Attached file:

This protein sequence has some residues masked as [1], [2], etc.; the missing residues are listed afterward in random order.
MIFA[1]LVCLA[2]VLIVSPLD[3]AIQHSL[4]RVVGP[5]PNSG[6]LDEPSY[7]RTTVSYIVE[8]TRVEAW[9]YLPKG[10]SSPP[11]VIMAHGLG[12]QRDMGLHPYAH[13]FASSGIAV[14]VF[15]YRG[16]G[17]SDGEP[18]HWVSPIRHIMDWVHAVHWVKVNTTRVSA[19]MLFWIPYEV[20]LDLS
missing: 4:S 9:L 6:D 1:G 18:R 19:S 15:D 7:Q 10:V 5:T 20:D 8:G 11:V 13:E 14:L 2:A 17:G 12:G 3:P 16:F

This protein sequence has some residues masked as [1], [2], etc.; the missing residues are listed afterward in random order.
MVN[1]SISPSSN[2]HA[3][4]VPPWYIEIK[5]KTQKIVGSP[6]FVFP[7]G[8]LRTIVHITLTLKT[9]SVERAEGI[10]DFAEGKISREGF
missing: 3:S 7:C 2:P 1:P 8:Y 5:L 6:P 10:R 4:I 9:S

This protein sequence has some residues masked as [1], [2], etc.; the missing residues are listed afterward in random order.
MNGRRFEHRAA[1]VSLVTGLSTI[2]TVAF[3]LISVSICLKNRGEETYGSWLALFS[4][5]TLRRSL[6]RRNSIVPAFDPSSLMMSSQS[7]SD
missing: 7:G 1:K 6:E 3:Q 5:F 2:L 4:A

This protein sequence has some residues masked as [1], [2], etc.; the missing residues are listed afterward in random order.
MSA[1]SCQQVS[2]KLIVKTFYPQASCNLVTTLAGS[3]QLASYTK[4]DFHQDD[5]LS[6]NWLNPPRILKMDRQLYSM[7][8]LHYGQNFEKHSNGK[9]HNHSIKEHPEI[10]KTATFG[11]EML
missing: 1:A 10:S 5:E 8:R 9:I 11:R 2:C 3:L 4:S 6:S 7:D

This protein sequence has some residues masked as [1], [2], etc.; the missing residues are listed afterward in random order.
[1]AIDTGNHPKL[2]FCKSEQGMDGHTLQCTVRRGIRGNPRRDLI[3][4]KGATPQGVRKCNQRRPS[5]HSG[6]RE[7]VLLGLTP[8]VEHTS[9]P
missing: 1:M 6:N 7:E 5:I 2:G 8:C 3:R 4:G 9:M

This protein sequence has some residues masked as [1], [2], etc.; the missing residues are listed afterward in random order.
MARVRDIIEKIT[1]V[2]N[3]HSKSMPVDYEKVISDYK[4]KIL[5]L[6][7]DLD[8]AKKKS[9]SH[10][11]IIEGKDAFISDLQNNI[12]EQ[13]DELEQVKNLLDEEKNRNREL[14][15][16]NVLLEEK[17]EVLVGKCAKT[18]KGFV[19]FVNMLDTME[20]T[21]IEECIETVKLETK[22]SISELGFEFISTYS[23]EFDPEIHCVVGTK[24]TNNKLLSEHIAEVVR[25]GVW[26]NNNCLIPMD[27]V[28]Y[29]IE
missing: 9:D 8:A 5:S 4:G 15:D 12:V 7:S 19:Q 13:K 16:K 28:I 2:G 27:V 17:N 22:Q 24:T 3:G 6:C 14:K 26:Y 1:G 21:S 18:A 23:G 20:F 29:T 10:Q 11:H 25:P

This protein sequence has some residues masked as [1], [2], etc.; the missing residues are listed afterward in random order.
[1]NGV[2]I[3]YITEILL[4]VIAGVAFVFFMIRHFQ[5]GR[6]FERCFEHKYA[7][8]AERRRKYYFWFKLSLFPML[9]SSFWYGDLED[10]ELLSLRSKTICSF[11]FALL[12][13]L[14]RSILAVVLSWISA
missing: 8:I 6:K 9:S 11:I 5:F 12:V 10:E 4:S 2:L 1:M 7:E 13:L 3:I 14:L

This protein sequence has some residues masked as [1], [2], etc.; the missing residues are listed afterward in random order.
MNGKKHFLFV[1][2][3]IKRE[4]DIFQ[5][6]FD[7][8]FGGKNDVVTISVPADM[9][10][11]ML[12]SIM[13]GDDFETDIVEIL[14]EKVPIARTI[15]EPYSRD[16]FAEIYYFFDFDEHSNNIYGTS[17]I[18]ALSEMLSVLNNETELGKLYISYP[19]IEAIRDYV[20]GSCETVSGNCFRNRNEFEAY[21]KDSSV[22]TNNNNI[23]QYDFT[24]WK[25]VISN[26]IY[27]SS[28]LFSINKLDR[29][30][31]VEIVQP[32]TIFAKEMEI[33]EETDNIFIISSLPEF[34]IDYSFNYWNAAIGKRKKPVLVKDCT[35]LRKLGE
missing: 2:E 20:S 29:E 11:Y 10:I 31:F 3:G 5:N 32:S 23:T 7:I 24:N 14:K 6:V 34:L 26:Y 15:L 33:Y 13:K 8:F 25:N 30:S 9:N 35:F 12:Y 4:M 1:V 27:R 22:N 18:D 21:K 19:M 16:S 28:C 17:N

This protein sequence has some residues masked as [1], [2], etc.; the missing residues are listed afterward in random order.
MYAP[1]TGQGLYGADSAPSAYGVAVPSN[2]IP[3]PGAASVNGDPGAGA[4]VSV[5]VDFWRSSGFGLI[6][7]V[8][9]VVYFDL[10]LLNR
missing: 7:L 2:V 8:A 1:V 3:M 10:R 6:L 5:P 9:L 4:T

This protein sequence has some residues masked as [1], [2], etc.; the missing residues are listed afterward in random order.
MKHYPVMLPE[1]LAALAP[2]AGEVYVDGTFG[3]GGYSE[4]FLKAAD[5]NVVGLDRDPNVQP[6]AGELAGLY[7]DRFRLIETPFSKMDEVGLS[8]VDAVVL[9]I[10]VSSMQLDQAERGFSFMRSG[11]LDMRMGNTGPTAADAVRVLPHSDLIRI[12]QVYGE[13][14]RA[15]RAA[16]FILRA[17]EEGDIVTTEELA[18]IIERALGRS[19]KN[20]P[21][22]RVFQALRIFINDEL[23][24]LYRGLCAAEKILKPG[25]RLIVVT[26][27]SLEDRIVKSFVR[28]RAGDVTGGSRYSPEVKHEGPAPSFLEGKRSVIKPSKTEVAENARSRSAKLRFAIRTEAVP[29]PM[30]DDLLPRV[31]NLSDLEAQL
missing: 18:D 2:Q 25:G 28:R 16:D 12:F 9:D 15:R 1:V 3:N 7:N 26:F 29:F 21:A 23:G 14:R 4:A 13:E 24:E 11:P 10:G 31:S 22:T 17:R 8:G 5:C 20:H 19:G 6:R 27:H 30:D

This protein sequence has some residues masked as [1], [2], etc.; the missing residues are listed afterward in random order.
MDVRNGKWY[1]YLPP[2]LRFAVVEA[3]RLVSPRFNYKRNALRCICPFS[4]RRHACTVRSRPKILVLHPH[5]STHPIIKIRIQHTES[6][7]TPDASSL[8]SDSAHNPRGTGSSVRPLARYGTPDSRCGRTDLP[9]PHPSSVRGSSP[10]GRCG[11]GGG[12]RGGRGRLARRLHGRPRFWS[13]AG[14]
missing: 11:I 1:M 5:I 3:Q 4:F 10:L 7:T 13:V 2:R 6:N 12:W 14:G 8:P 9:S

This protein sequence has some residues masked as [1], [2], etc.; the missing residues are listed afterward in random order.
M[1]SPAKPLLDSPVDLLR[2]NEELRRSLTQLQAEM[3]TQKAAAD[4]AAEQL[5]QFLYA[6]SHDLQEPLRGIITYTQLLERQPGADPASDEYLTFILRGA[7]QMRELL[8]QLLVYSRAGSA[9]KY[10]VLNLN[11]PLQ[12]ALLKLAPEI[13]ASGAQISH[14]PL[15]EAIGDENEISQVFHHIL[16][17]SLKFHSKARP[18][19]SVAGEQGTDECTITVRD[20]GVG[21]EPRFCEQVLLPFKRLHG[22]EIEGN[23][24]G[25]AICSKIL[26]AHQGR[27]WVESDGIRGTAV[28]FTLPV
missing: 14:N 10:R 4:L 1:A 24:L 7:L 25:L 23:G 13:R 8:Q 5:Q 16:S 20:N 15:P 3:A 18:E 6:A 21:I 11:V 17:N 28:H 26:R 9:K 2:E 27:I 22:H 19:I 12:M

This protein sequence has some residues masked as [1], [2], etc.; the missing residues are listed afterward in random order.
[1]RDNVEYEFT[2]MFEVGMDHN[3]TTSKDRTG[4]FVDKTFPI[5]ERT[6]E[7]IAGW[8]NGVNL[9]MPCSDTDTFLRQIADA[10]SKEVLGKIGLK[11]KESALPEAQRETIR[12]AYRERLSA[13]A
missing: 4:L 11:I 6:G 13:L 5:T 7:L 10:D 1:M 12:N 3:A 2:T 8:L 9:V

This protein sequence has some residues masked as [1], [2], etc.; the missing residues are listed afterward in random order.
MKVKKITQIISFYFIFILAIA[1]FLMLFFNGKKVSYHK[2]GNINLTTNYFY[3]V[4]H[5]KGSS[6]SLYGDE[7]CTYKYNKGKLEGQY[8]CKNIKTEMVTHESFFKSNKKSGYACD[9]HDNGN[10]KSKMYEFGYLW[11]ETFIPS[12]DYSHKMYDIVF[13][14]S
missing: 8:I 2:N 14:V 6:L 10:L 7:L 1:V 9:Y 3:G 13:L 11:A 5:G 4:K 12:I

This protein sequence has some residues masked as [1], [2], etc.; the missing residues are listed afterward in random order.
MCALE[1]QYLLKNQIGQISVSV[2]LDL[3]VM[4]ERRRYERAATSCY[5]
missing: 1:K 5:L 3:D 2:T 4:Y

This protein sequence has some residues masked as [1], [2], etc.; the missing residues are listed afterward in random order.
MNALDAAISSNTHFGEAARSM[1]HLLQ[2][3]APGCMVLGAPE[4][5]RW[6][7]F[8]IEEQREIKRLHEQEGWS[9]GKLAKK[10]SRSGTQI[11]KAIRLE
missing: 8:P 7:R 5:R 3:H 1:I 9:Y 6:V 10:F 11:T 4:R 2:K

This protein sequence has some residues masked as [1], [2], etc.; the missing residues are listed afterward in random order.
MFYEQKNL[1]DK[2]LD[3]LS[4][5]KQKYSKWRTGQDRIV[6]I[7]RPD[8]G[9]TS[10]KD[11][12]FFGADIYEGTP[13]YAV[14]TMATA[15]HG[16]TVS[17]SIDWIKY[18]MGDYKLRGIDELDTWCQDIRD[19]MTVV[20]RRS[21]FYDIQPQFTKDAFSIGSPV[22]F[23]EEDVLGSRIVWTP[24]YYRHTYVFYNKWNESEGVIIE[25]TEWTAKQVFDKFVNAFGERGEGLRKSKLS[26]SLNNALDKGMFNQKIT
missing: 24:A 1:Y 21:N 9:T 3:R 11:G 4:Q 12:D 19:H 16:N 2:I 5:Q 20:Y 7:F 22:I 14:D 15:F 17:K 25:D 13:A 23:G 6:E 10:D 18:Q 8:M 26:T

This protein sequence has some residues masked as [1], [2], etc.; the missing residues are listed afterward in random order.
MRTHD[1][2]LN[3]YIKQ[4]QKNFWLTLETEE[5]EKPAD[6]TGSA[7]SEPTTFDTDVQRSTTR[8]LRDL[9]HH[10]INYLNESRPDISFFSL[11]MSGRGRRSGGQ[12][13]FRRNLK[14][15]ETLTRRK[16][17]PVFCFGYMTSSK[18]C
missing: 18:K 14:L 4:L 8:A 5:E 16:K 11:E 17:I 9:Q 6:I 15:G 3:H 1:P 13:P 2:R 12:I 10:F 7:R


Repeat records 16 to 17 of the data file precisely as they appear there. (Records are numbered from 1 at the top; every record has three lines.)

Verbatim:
This protein sequence has some residues masked as [1], [2], etc.; the missing residues are listed afterward in random order.
MNALDAAISSNTHFGEAARSM[1]HLLQ[2][3]APGCMVLGAPE[4][5]RW[6][7]F[8]IEEQREIKRLHEQEGWS[9]GKLAKK[10]SRSGTQI[11]KAIRLE
missing: 8:P 7:R 5:R 3:H 1:I 9:Y 6:V 10:F 11:T 4:R 2:K

This protein sequence has some residues masked as [1], [2], etc.; the missing residues are listed afterward in random order.
MFYEQKNL[1]DK[2]LD[3]LS[4][5]KQKYSKWRTGQDRIV[6]I[7]RPD[8]G[9]TS[10]KD[11][12]FFGADIYEGTP[13]YAV[14]TMATA[15]HG[16]TVS[17]SIDWIKY[18]MGDYKLRGIDELDTWCQDIRD[19]MTVV[20]RRS[21]FYDIQPQFTKDAFSIGSPV[22]F[23]EEDVLGSRIVWTP[24]YYRHTYVFYNKWNESEGVIIE[25]TEWTAKQVFDKFVNAFGERGEGLRKSKLS[26]SLNNALDKGMFNQKIT
missing: 24:A 1:Y 21:N 9:T 3:R 11:G 4:Q 12:D 19:H 16:N 2:I 5:Q 20:Y 7:F 22:I 14:D 15:F 17:K 25:D 13:A 23:G 6:E 10:D 18:Q 8:M 26:T